posted by craichead at 1:01 PM on June 4, 2011 [8 favorites]


Wait, what, black bras???? WTF are these people smoking that they think the color of the bra makes it sexualized.

I'm afraid when I read that the only thing I could think of was priests and altar boys. Mentally and sexually healthy adults do not spend enough time thinking about 12 year old girls in black bras as sexual beings to warrant banning that specific colour of bra. Perverts who think their poorly hidden desire to fuck underage girls, on the other hand...

Funny how there's all this concern for crap being shoved at kids, but I don't see any measures to take on Coke or McDonalds.
posted by rodgerd at 1:20 PM on June 4, 2011 [1 favorite]


Mumsnet and the Mother's Union collaborating with a Tory government? Shudder. It's a like a super mutant version of Mary Whitehouse, only not so easy to point and laugh at.

Mumsnet isn't conservative, or Conservative, by any stretch of the imagination. The forums have a v. strong feminist slant, it's very supportive of working mums, etc. (There's a reason why the Daily Mail has picked on its members as examples of all that's wrong with mothers today.)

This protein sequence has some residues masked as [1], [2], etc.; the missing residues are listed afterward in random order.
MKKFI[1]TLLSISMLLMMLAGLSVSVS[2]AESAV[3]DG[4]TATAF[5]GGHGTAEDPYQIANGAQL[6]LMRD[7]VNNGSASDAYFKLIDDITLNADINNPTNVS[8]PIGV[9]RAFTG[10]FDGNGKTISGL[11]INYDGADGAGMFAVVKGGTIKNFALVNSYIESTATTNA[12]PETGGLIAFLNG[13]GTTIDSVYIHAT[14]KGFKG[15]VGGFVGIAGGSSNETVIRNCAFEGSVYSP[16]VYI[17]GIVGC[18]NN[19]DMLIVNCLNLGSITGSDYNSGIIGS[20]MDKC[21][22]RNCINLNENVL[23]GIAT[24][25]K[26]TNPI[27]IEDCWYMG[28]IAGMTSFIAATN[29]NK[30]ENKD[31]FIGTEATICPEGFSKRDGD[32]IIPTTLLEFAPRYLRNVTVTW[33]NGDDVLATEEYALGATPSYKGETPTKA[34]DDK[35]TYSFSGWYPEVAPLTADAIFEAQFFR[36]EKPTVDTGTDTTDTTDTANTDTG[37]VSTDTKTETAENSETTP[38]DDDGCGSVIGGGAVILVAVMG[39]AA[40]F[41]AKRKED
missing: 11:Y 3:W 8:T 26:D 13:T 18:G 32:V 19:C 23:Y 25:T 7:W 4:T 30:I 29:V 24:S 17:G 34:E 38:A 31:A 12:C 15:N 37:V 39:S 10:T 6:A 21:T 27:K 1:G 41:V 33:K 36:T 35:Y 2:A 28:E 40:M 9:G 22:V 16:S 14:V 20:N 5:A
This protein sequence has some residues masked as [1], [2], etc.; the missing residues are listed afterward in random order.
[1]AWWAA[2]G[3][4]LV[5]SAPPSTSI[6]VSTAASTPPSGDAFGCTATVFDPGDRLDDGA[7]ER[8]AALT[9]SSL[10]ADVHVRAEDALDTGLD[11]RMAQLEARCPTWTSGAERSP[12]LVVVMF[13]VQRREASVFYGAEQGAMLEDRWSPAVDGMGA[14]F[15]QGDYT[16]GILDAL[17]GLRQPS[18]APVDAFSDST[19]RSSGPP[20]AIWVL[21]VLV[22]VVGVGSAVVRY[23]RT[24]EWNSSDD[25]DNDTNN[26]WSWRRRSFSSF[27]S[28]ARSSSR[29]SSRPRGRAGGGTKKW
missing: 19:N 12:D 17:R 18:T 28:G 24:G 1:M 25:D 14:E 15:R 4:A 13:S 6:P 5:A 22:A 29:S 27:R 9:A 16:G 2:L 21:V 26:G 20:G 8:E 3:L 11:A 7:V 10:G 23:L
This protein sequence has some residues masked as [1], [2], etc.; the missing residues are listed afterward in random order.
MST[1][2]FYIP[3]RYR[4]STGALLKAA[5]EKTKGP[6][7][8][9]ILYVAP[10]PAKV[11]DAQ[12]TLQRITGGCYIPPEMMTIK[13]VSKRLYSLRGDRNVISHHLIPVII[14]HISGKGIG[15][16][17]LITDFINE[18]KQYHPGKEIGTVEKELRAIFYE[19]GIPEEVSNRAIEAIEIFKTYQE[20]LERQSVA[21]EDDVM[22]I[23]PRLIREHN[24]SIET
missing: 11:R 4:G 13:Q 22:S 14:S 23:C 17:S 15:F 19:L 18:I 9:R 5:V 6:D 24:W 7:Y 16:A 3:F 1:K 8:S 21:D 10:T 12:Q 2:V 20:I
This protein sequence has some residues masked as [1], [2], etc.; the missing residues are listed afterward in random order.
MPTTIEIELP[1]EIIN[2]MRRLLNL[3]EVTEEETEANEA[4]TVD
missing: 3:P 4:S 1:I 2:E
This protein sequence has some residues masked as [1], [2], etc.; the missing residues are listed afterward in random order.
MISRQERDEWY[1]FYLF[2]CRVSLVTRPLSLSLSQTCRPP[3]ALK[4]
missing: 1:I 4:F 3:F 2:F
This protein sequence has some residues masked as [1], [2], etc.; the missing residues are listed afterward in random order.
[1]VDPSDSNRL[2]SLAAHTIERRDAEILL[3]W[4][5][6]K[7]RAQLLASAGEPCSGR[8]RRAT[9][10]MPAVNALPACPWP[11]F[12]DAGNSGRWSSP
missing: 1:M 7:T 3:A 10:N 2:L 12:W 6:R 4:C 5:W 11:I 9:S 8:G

posted by low_horrible_immoral at 1:30 PM on June 4, 2011


These kinds of things always seem to be more about removing things from adults than 'protecting kids'. How about we leave this up to the parents, who seem to want to pawn off the difficult parts to laws? kids will always experiment, have sex, look at sex, etc, because it's biological and part of growing up.
posted by usagizero at 1:40 PM on June 4, 2011 [2 favorites]


I don't think it's great for little kids to be sexualized before they have any understanding of what sexuality is

I'm 23. My understanding of sexuality amounts to, "it gets people really excited, sometimes in a good way, but often has unwanted side effects. Like sports but with even more societally-imposed norms and shit."

I don't really disagree with what you've said, but if we collectively got our shit together about sex education, this problem would be a pushover.
posted by LogicalDash at 3:11 PM on June 4, 2011


Treating the symptoms.

What would the causes be?

Because children can learn how to circumvent internet controls


You're missing the point.